Little was resolved Wednesday night when neighbors of Symonds School brought their concerns over a new bus route plan before the Keene City Council’s municipal services, facilities and infrastructure committee.
The worries stem from a notice issued Sept. 26 by Principal Richard Cate to people who live near the school, saying a new fenced-in bus circle — a designated area for buses to go for student drop-off and pick-up where drivers can turn around easily — would be built behind the school on the playground.
The goal of the new bus circle— totaling $55,700 and paid for through cost savings in another project — was to prevent traffic jams and improve safety for students, according to Cate. But people who live near Symonds have argued the resulting route change would bring a new set of dangers.
After residents reached out to them for help, Councilors Robert J. O’Connor and Randy L. Filiault co-signed a letter to the council and Mayor Kendall W. Lane, urging city officials to study the plan.
But at Wednesday’s committee meeting — which drew about 30 people — City Manager Elizabeth A. Dragon said this is an issue for the planning board rather than the council.
And after reviewing the matter per Filiault and O’Connor’s request, Dragon explained that the only thing the school needs from the city to move forward is a city driveway permit.
That permit would allow the school to change Wheelock Street from a dead-end road to a bus route, according to Keene Public Works Director Kurt D. Blomquist.
Today, buses pick up and drop off Symonds students at the main entrance in front of the school building, which is also where the 250-car parking lot is, as well as the entrance to Wheelock Park. With more students being dropped off or picked up by parents, Cate said the “situation has gotten worse.”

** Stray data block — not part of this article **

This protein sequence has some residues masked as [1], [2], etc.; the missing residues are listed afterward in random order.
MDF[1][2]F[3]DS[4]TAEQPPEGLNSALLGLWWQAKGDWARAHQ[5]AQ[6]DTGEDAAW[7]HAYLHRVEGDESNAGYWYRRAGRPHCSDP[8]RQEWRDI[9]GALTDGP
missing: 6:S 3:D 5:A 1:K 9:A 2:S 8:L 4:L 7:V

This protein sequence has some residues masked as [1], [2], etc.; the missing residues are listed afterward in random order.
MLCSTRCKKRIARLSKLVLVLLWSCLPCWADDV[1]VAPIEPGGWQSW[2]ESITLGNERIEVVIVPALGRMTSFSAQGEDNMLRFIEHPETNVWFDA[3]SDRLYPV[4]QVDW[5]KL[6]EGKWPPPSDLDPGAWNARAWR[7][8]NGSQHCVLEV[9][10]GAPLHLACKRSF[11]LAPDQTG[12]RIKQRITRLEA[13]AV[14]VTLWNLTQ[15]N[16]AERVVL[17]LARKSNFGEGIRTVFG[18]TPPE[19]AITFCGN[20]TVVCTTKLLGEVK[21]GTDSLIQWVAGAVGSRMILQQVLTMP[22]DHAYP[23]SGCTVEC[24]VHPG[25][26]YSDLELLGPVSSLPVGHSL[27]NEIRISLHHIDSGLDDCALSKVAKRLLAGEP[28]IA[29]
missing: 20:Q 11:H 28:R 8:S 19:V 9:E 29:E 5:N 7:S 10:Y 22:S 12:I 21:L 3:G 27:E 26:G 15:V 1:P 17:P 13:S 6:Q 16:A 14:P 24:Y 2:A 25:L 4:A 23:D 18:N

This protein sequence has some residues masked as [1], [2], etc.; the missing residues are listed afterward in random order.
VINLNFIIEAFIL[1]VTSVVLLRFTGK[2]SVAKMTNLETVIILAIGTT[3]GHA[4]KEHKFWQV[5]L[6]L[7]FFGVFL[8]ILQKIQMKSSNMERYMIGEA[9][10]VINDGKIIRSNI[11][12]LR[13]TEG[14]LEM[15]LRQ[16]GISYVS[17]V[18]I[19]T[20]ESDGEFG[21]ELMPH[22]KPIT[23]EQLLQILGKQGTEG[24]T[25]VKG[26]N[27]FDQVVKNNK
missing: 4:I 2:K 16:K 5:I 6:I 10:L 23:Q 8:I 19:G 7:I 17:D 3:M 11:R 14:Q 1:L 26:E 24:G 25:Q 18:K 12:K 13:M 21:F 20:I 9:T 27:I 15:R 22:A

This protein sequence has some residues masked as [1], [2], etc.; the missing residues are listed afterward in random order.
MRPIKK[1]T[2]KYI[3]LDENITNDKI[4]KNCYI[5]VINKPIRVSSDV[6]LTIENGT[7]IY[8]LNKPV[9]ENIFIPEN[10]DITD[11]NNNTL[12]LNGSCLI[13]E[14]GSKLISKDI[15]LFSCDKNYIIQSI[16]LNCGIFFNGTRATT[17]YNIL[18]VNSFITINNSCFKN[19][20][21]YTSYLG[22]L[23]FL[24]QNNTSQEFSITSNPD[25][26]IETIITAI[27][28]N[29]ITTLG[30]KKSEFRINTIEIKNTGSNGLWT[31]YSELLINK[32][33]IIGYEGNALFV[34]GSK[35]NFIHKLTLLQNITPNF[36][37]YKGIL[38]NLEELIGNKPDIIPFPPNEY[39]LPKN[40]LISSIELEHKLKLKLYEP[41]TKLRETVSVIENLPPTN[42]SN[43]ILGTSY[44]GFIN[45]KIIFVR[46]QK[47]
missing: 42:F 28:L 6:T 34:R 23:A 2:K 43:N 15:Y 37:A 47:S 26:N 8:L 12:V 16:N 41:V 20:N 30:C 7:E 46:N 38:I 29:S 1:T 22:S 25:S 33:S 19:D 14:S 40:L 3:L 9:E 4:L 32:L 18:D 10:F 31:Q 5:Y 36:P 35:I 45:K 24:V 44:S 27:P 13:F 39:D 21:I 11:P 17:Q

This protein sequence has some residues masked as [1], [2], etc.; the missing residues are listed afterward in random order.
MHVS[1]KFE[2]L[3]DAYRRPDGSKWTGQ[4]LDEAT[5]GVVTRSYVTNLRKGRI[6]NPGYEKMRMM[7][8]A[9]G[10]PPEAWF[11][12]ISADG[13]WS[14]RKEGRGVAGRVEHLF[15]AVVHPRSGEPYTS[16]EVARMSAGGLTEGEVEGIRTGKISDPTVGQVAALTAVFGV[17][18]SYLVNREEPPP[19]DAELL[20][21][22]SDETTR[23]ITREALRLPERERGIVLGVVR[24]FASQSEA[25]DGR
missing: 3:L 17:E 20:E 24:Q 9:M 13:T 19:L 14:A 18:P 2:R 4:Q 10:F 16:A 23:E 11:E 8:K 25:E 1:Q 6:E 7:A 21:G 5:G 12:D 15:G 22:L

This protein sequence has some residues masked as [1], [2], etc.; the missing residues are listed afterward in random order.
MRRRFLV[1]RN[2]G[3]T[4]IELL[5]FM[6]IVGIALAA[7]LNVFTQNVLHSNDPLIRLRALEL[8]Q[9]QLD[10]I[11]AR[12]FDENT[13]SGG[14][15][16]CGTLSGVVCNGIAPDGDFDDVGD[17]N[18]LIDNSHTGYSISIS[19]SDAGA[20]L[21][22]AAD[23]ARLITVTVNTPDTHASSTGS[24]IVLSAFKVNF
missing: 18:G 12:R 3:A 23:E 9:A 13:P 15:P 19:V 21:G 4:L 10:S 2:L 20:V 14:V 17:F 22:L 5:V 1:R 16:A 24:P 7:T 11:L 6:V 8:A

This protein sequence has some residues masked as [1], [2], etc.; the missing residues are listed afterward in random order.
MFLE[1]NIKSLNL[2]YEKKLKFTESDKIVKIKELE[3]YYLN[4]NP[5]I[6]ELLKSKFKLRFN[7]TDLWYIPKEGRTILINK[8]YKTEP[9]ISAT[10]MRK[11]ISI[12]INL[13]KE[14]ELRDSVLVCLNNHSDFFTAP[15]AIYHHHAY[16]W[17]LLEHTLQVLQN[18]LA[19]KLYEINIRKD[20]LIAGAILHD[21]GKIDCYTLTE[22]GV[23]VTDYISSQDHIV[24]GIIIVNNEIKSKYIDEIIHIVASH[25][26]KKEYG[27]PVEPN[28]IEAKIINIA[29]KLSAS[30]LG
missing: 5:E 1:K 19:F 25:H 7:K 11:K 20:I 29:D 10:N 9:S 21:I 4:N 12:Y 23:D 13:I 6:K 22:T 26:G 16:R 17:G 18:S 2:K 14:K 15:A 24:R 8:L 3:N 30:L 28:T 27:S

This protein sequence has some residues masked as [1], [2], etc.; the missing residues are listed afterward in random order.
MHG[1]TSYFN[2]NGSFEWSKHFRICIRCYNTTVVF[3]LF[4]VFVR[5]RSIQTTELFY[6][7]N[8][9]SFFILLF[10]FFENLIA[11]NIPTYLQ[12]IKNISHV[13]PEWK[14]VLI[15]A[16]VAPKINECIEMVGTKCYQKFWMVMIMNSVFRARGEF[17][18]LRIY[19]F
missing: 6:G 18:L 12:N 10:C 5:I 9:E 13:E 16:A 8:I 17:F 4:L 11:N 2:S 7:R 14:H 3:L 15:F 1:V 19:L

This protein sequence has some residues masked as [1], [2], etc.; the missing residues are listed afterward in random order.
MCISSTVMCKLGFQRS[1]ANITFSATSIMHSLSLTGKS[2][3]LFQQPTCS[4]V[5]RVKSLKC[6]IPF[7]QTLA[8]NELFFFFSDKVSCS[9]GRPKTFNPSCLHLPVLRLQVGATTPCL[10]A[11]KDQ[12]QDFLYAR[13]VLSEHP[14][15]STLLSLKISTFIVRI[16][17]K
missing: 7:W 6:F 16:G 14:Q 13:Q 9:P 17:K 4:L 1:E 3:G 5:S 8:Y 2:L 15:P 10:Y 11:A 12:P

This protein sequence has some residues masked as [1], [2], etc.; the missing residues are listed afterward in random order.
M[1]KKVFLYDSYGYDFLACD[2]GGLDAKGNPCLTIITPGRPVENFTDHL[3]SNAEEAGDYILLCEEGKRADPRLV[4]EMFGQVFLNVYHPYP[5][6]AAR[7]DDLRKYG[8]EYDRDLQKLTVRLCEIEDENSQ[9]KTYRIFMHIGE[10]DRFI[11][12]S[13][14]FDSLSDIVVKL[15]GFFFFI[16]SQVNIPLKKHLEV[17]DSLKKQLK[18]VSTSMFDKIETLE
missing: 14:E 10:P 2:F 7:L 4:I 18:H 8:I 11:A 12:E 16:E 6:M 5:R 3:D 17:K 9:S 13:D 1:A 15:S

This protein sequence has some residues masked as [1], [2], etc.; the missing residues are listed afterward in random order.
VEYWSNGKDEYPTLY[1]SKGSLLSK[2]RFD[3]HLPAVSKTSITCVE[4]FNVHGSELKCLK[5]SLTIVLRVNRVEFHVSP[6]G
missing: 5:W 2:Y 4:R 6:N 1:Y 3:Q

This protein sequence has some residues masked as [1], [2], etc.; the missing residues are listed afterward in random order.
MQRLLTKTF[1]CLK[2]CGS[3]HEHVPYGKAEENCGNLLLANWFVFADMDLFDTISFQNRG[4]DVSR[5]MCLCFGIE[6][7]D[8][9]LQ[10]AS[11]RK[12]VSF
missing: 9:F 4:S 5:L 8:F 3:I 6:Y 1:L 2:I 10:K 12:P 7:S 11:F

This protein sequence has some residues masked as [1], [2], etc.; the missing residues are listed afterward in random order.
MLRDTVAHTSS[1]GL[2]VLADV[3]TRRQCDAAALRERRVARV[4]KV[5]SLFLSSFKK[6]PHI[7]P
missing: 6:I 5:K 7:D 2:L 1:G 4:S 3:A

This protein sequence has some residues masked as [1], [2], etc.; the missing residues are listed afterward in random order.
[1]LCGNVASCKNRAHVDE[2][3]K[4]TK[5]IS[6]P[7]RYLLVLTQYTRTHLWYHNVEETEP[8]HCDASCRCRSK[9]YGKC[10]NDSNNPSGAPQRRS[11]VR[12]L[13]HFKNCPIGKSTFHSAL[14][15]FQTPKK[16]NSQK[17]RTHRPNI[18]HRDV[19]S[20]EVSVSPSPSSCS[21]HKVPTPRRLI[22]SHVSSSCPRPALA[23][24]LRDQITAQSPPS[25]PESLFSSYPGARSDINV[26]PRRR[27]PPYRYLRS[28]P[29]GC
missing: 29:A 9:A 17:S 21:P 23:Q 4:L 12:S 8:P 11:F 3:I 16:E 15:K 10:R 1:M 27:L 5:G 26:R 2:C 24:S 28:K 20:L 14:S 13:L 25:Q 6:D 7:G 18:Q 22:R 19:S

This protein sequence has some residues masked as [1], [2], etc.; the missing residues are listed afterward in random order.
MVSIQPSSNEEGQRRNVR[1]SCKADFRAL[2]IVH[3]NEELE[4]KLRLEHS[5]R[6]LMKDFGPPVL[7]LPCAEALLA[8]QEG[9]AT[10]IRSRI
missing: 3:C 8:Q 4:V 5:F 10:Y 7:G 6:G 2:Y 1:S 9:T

To get to the new circle, though, the school’s five buses would need to be routed through Wheelock Street, Newman Street and Pine Avenue in the mornings and afternoons — a change many neighborhood residents are not on board with.
Twenty-nine people signed a letter Oct. 7, addressed to Cate, Lane and N.H. School Administrative Unit 29 Superintendent Robert H. Malay.
The letter lists nine concerns, most of them related to safety. The residents say students who walk to and from school would be at risk of getting hit, the streets are too narrow for buses to pass through, driveways would be blocked, and the new route would drive down property values.
Symonds has between five and 35 student walkers every day, according to data from the school.
School officials held a public meeting for parents and affected residents to discuss their concerns on Oct. 23, which ended with Malay putting a pin in using the circle until everyone was in agreement.
But in a phone interview Wednesday afternoon, Malay said he’s doubtful this will happen.
“I don’t think we will ever get to a place where we hit 100 percent, where everyone agrees,” he said. “I don’t think that’s realistic.”
And as Malay mentioned at the October meeting, the circle is already almost finished.
Council weighs in
With the same arguments made as at the last meeting, attendees said they felt their safety concerns still weren’t being addressed.
“Do you know how wide Wheelock Street is? 20 [feet]?” asked Wanda Schumann, a 40-year resident of the street. “Can you imagine those great big buses coming down? Whether it’s four, five, six or 10, this is an issue. I’m no rocket scientist, but I sure as heck know that don’t make sense.”
Filiault, who sits on the municipal services committee, and O’Connor and City Councilor Philip M. Jones — who both spoke at Wednesday’s meeting — said they think the plan should be reconsidered.
“I think it’s clear the entire neighborhood doesn’t like this plan,” Filiault said. “We’re taking a problem and creating a bigger problem ... I think common-sense-wise, I can’t imagine why anybody would be pushing forward this plan when nobody wants it.”
He added that though the council can’t do much directly to help those concerned, councilors can lend an ear, and he offered to speak with planning board members about the permit if residents wish.
The next planning board meeting is scheduled for Nov. 25 at 6:30 p.m. Symonds School will host another meeting Nov. 21 at 6:30 p.m., which will be open to the entire school community.
From there, Malay said school officials will hopefully have “broader input” to inform their decision.
“We have to put our heads together and come up with a solution that we can all agree with,” Malay said Wednesday afternoon. “It might not be how everyone or anyone wanted it, but something we can live with.”